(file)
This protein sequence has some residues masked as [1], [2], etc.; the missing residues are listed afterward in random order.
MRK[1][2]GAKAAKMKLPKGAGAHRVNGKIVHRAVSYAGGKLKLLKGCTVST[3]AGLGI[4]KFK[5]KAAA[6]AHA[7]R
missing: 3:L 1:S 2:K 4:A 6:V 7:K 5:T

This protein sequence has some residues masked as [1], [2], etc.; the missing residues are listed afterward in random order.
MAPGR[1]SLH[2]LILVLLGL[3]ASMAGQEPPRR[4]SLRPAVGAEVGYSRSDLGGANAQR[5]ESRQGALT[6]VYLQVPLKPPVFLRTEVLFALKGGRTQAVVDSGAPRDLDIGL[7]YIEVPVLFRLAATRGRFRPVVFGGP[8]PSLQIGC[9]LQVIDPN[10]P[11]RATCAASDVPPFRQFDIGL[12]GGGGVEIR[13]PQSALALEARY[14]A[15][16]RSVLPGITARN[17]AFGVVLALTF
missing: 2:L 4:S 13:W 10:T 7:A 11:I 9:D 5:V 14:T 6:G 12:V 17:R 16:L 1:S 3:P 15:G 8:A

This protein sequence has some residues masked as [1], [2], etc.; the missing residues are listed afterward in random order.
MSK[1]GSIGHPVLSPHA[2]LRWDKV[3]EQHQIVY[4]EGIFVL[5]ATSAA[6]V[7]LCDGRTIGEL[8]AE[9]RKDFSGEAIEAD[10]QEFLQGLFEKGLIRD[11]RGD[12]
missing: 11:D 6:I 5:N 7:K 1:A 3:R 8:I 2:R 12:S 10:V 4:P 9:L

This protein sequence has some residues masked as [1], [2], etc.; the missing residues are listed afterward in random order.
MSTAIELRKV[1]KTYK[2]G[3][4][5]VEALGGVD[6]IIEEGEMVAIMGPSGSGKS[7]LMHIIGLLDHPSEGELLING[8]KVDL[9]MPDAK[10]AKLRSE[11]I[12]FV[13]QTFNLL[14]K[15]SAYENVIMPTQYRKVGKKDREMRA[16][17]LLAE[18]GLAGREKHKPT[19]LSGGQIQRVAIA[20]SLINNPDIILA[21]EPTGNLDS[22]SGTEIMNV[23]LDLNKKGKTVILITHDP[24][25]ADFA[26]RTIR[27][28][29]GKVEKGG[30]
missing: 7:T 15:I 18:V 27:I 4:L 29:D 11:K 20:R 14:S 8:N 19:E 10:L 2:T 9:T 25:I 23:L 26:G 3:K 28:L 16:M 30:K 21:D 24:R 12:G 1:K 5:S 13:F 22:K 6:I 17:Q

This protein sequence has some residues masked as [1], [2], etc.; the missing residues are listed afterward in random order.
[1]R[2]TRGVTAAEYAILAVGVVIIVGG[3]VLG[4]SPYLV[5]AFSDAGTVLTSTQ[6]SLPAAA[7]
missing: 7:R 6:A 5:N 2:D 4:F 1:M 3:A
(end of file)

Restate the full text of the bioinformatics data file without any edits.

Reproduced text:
This protein sequence has some residues masked as [1], [2], etc.; the missing residues are listed afterward in random order.
MRK[1][2]GAKAAKMKLPKGAGAHRVNGKIVHRAVSYAGGKLKLLKGCTVST[3]AGLGI[4]KFK[5]KAAA[6]AHA[7]R
missing: 3:L 1:S 2:K 4:A 6:V 7:K 5:T

This protein sequence has some residues masked as [1], [2], etc.; the missing residues are listed afterward in random order.
MAPGR[1]SLH[2]LILVLLGL[3]ASMAGQEPPRR[4]SLRPAVGAEVGYSRSDLGGANAQR[5]ESRQGALT[6]VYLQVPLKPPVFLRTEVLFALKGGRTQAVVDSGAPRDLDIGL[7]YIEVPVLFRLAATRGRFRPVVFGGP[8]PSLQIGC[9]LQVIDPN[10]P[11]RATCAASDVPPFRQFDIGL[12]GGGGVEIR[13]PQSALALEARY[14]A[15][16]RSVLPGITARN[17]AFGVVLALTF
missing: 2:L 4:S 13:W 10:T 7:A 11:I 9:D 5:V 14:T 6:G 12:V 17:R 16:L 1:S 3:P 15:G 8:A

This protein sequence has some residues masked as [1], [2], etc.; the missing residues are listed afterward in random order.
MSK[1]GSIGHPVLSPHA[2]LRWDKV[3]EQHQIVY[4]EGIFVL[5]ATSAA[6]V[7]LCDGRTIGEL[8]AE[9]RKDFSGEAIEAD[10]QEFLQGLFEKGLIRD[11]RGD[12]
missing: 11:D 6:I 5:N 7:K 1:A 3:R 8:I 2:R 12:S 10:V 4:P 9:L

This protein sequence has some residues masked as [1], [2], etc.; the missing residues are listed afterward in random order.
MSTAIELRKV[1]KTYK[2]G[3][4][5]VEALGGVD[6]IIEEGEMVAIMGPSGSGKS[7]LMHIIGLLDHPSEGELLING[8]KVDL[9]MPDAK[10]AKLRSE[11]I[12]FV[13]QTFNLL[14]K[15]SAYENVIMPTQYRKVGKKDREMRA[16][17]LLAE[18]GLAGREKHKPT[19]LSGGQIQRVAIA[20]SLINNPDIILA[21]EPTGNLDS[22]SGTEIMNV[23]LDLNKKGKTVILITHDP[24][25]ADFA[26]RTIR[27][28][29]GKVEKGG[30]
missing: 7:T 15:I 18:V 27:I 4:L 29:D 11:K 20:R 14:S 8:N 19:E 10:L 2:T 9:T 25:I 23:L 26:G 3:K 28:L 16:M 30:K 21:D 24:R 12:G 1:K 5:S 13:F 22:K 6:I 17:Q

This protein sequence has some residues masked as [1], [2], etc.; the missing residues are listed afterward in random order.
[1]R[2]TRGVTAAEYAILAVGVVIIVGG[3]VLG[4]SPYLV[5]AFSDAGTVLTSTQ[6]SLPAAA[7]
missing: 7:R 6:A 5:N 2:D 4:F 1:M 3:A